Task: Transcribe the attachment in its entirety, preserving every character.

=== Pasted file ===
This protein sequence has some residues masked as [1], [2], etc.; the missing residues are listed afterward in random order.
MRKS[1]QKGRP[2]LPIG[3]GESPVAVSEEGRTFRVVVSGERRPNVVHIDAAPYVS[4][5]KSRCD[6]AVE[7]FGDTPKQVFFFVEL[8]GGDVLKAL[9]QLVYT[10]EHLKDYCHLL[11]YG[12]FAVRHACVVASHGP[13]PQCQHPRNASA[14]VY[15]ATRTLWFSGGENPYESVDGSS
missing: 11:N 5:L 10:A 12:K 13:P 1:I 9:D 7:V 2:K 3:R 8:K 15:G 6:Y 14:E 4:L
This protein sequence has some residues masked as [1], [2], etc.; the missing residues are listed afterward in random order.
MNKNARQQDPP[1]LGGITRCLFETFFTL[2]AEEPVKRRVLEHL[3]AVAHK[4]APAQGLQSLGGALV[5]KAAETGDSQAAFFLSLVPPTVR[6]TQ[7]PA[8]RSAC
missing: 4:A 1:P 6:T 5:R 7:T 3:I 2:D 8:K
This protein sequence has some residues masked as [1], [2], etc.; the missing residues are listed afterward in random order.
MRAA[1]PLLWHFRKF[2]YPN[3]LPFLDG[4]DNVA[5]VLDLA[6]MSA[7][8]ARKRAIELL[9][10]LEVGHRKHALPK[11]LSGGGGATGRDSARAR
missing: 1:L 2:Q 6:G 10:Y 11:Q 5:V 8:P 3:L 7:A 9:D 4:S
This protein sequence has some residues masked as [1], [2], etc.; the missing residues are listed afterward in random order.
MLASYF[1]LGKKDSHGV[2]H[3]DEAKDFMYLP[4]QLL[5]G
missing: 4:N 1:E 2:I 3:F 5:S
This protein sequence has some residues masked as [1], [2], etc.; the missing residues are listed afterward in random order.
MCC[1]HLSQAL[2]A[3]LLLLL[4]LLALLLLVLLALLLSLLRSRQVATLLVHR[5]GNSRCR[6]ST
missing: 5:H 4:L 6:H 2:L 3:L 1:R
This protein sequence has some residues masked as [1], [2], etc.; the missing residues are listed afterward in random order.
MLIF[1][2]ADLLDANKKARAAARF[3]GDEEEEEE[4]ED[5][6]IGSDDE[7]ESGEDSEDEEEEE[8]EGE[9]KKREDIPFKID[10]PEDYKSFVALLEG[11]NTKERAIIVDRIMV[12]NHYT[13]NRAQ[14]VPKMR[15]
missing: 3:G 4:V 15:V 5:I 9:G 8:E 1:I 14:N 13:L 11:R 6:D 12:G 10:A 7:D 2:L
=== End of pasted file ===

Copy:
This protein sequence has some residues masked as [1], [2], etc.; the missing residues are listed afterward in random order.
MRKS[1]QKGRP[2]LPIG[3]GESPVAVSEEGRTFRVVVSGERRPNVVHIDAAPYVS[4][5]KSRCD[6]AVE[7]FGDTPKQVFFFVEL[8]GGDVLKAL[9]QLVYT[10]EHLKDYCHLL[11]YG[12]FAVRHACVVASHGP[13]PQCQHPRNASA[14]VY[15]ATRTLWFSGGENPYESVDGSS
missing: 11:N 5:L 10:A 12:K 13:P 1:I 9:D 7:V 2:K 3:R 8:K 15:G 6:Y 14:E 4:L
This protein sequence has some residues masked as [1], [2], etc.; the missing residues are listed afterward in random order.
MNKNARQQDPP[1]LGGITRCLFETFFTL[2]AEEPVKRRVLEHL[3]AVAHK[4]APAQGLQSLGGALV[5]KAAETGDSQAAFFLSLVPPTVR[6]TQ[7]PA[8]RSAC
missing: 4:A 1:P 6:T 5:R 7:T 3:I 2:D 8:K
This protein sequence has some residues masked as [1], [2], etc.; the missing residues are listed afterward in random order.
MRAA[1]PLLWHFRKF[2]YPN[3]LPFLDG[4]DNVA[5]VLDLA[6]MSA[7][8]ARKRAIELL[9][10]LEVGHRKHALPK[11]LSGGGGATGRDSARAR
missing: 1:L 2:Q 6:G 10:Y 11:Q 5:V 8:P 3:L 7:A 9:D 4:S
This protein sequence has some residues masked as [1], [2], etc.; the missing residues are listed afterward in random order.
MLASYF[1]LGKKDSHGV[2]H[3]DEAKDFMYLP[4]QLL[5]G
missing: 4:N 1:E 2:I 3:F 5:S
This protein sequence has some residues masked as [1], [2], etc.; the missing residues are listed afterward in random order.
MCC[1]HLSQAL[2]A[3]LLLLL[4]LLALLLLVLLALLLSLLRSRQVATLLVHR[5]GNSRCR[6]ST
missing: 5:H 4:L 6:H 2:L 3:L 1:R
This protein sequence has some residues masked as [1], [2], etc.; the missing residues are listed afterward in random order.
MLIF[1][2]ADLLDANKKARAAARF[3]GDEEEEEE[4]ED[5][6]IGSDDE[7]ESGEDSEDEEEEE[8]EGE[9]KKREDIPFKID[10]PEDYKSFVALLEG[11]NTKERAIIVDRIMV[12]NHYT[13]NRAQ[14]VPKMR[15]
missing: 3:G 4:V 15:V 5:I 9:G 8:E 1:I 14:N 13:L 11:R 6:D 12:G 10:A 7:D 2:L